Renault Picks Nissan Exec As New COO

French automaker named Carlos Tavares its news COO in effort to move on from an embarrassing scandal around false accusations of espionage.

PARIS (AP) -- French automaker Renault SA named a top executive of Nissan Americas as its new chief operating officer on Monday, in an effort to move on from an embarrassing scandal around false accusations of espionage.

The partially state-owned French car maker said Carlos Tavares, head of operations at the U.S. division of Renault partner Nissan, will take up the post immediately.

In a statement, Carlos Ghosn, the CEO of both Renault and Nissan, called the appointment of longtime Renault veteran Tavares "a first step in strengthening Renault's management."

Also Monday, Nissan Motor Co. Ltd. said Colin Dodge, its chief performance officer and chairman of Africa, Middle East, India and Europe, will take on the Americas post that had been held by Tavares.

Renault in April announced a wide-scale corporate shakeout -- including the ouster of Patrick Pelata from the COO post -- over a scandal over false accusations against three executives for espionage.

When the scandal was made public early this year, Pelata accused the three executives of masterminding an "organized, international network" to obtain information on Renault's flagship electric car program.

The three were suspended Jan. 11 after Renault announced it had discovered signs of espionage and proof the men had received "funds from a foreign source," and accused them of selling strategic information.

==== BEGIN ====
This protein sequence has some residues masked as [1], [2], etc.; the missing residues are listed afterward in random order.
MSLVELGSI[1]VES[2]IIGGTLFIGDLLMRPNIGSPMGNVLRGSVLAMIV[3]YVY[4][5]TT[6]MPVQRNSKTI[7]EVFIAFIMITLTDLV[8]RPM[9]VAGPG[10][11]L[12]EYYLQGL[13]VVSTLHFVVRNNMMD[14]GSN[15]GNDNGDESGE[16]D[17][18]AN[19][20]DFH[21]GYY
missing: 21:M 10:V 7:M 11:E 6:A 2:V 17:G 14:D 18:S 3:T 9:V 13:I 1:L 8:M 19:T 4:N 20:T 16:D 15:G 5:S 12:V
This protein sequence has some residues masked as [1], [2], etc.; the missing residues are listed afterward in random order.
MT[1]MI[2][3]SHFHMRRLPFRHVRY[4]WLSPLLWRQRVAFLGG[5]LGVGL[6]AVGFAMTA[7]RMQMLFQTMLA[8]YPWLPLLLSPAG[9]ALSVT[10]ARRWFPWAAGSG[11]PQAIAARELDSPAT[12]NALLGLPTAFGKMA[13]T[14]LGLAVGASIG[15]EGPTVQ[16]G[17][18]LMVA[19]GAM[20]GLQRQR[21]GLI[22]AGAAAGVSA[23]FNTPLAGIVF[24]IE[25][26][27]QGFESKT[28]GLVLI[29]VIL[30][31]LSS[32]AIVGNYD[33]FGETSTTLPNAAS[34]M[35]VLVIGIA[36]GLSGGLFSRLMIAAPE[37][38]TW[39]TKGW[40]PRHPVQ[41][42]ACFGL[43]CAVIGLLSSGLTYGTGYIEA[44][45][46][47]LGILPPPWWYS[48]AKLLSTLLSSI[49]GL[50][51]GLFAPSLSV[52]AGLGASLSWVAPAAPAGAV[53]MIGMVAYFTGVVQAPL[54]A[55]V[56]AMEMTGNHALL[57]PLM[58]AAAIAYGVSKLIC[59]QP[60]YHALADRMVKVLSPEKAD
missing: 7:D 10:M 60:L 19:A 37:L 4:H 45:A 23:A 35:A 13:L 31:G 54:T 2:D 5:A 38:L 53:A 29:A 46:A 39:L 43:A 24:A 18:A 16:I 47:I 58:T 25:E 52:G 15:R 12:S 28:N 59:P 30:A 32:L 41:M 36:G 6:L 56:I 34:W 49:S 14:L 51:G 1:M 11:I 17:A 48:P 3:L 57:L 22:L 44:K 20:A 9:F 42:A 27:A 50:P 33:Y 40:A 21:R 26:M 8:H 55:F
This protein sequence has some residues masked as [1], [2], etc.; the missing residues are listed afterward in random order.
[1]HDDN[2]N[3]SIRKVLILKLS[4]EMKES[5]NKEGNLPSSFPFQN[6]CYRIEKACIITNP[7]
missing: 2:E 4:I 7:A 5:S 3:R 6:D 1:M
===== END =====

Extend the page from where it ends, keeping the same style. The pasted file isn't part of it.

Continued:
The executives had strongly denied the allegations and investigators could not verify them. Renault sent a deep apology to the wrongly accused employees in March.

Three of Renault's top security officers and its legal counsel lost their jobs in the scandal, and Ghosn responded by announcing that he would waive all stock option benefits for this year and bonuses for 2010.

The three wrongly accused executives have since reached settlements with Renault, which the car maker did not make public.

Shortly after the scandal broke, Industry Minister Eric Besson spoke openly of "economic warfare" against one of France's top industrial giants -- and one lawmaker from French President Nicolas Sarkozy's party floated an unspecified "Chinese buyer" connection on French radio.

China's foreign ministry rejected that allegation by Bernard Carayon, a conservative UMP party lawmaker, as "totally groundless, irresponsible and unacceptable."

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